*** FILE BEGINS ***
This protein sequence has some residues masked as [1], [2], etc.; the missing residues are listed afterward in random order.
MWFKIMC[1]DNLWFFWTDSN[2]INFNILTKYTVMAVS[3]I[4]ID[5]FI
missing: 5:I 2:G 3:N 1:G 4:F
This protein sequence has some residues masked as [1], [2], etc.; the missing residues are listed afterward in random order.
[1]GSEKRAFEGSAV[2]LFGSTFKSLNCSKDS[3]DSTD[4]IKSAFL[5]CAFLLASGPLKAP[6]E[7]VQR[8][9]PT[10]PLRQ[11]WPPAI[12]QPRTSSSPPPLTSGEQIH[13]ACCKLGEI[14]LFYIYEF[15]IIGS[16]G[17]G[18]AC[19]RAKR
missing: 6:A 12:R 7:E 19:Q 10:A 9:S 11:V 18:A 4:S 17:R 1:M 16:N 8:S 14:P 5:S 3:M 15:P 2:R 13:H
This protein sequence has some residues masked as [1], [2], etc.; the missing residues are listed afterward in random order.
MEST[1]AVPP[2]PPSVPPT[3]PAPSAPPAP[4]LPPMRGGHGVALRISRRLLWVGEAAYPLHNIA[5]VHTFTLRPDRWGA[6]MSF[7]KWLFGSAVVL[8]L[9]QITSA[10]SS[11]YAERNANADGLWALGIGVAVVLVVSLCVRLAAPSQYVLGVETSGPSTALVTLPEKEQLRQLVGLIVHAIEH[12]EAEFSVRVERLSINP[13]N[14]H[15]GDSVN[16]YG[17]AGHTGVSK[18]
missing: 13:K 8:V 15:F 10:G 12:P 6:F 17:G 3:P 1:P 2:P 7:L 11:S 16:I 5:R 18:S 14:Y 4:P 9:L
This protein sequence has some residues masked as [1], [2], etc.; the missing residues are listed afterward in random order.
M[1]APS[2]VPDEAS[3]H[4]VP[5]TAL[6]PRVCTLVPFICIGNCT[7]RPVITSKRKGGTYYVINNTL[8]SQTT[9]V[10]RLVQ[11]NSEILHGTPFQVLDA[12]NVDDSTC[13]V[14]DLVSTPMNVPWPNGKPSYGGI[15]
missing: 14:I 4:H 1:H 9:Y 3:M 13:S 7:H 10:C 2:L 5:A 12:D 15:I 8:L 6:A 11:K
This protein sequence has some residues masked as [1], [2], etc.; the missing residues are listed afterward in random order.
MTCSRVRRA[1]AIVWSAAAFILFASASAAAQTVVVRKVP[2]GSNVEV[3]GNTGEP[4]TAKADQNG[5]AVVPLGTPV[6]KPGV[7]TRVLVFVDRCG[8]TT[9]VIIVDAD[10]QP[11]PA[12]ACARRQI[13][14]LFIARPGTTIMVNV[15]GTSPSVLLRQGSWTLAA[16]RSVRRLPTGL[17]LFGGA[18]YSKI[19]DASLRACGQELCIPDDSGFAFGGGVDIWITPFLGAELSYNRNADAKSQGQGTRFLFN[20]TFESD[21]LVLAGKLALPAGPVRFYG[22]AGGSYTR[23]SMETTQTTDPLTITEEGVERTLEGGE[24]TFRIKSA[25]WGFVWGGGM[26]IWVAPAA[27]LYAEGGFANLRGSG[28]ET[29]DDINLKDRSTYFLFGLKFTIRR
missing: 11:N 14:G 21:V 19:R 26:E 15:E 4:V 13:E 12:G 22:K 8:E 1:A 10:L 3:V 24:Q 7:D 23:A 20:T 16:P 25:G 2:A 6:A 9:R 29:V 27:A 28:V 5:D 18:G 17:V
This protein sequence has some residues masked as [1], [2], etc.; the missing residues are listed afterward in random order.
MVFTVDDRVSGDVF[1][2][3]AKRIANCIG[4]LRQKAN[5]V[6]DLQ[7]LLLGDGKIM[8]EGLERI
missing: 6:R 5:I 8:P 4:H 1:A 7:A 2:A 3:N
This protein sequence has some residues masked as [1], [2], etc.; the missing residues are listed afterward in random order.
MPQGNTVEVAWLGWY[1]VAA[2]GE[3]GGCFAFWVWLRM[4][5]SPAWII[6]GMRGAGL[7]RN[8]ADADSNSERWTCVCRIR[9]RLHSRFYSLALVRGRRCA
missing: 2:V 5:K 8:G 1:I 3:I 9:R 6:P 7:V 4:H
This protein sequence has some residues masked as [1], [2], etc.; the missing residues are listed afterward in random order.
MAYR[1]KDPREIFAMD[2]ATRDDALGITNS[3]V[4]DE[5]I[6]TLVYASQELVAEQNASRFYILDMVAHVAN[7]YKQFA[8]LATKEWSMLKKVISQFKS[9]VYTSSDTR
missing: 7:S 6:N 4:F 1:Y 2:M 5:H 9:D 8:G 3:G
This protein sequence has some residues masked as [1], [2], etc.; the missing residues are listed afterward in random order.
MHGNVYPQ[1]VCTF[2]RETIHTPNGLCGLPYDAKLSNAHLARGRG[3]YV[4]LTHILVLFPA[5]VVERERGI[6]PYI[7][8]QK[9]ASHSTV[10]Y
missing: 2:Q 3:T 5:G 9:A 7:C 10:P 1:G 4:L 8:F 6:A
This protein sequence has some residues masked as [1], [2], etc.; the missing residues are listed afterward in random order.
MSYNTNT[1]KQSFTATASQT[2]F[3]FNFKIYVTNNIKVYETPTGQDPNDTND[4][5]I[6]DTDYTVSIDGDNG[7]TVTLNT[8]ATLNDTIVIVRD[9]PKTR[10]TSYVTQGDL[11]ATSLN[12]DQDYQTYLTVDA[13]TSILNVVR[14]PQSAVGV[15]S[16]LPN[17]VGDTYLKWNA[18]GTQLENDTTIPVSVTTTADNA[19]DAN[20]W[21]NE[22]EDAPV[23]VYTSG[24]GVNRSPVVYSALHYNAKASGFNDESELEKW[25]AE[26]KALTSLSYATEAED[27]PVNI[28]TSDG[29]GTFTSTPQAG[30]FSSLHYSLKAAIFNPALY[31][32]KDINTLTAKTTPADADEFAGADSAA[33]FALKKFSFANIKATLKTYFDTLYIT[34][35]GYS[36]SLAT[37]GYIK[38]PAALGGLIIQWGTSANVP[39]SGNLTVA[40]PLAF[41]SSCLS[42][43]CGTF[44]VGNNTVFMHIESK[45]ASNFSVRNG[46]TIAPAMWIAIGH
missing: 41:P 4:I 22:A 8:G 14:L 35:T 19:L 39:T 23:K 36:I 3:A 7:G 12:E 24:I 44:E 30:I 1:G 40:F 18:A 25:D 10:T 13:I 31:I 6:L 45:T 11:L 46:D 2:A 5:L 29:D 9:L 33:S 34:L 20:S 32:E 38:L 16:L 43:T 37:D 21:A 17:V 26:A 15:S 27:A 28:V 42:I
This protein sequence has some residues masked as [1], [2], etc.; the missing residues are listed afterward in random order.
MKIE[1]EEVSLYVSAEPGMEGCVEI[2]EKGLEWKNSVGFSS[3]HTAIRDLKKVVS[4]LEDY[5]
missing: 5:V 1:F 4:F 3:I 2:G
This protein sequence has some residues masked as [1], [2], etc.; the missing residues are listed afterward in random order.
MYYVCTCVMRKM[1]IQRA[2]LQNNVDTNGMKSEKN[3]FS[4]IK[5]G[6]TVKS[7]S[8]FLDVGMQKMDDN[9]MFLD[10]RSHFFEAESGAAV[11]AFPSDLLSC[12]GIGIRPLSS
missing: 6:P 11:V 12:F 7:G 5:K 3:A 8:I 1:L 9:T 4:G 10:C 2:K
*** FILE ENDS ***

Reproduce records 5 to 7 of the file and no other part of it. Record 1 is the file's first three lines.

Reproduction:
This protein sequence has some residues masked as [1], [2], etc.; the missing residues are listed afterward in random order.
MTCSRVRRA[1]AIVWSAAAFILFASASAAAQTVVVRKVP[2]GSNVEV[3]GNTGEP[4]TAKADQNG[5]AVVPLGTPV[6]KPGV[7]TRVLVFVDRCG[8]TT[9]VIIVDAD[10]QP[11]PA[12]ACARRQI[13][14]LFIARPGTTIMVNV[15]GTSPSVLLRQGSWTLAA[16]RSVRRLPTGL[17]LFGGA[18]YSKI[19]DASLRACGQELCIPDDSGFAFGGGVDIWITPFLGAELSYNRNADAKSQGQGTRFLFN[20]TFESD[21]LVLAGKLALPAGPVRFYG[22]AGGSYTR[23]SMETTQTTDPLTITEEGVERTLEGGE[24]TFRIKSA[25]WGFVWGGGM[26]IWVAPAA[27]LYAEGGFANLRGSG[28]ET[29]DDINLKDRSTYFLFGLKFTIRR
missing: 11:N 14:G 21:V 19:R 26:E 15:E 4:V 13:E 12:G 22:K 8:E 1:A 10:L 3:V 24:Q 7:D 23:A 20:T 16:P 25:G 2:A 6:A 9:R 29:V 27:A 28:V 5:D 18:G 17:V
This protein sequence has some residues masked as [1], [2], etc.; the missing residues are listed afterward in random order.
MVFTVDDRVSGDVF[1][2][3]AKRIANCIG[4]LRQKAN[5]V[6]DLQ[7]LLLGDGKIM[8]EGLERI
missing: 6:R 5:I 8:P 4:H 1:A 7:A 2:A 3:N
This protein sequence has some residues masked as [1], [2], etc.; the missing residues are listed afterward in random order.
MPQGNTVEVAWLGWY[1]VAA[2]GE[3]GGCFAFWVWLRM[4][5]SPAWII[6]GMRGAGL[7]RN[8]ADADSNSERWTCVCRIR[9]RLHSRFYSLALVRGRRCA
missing: 2:V 5:K 8:G 1:I 3:I 9:R 6:P 7:V 4:H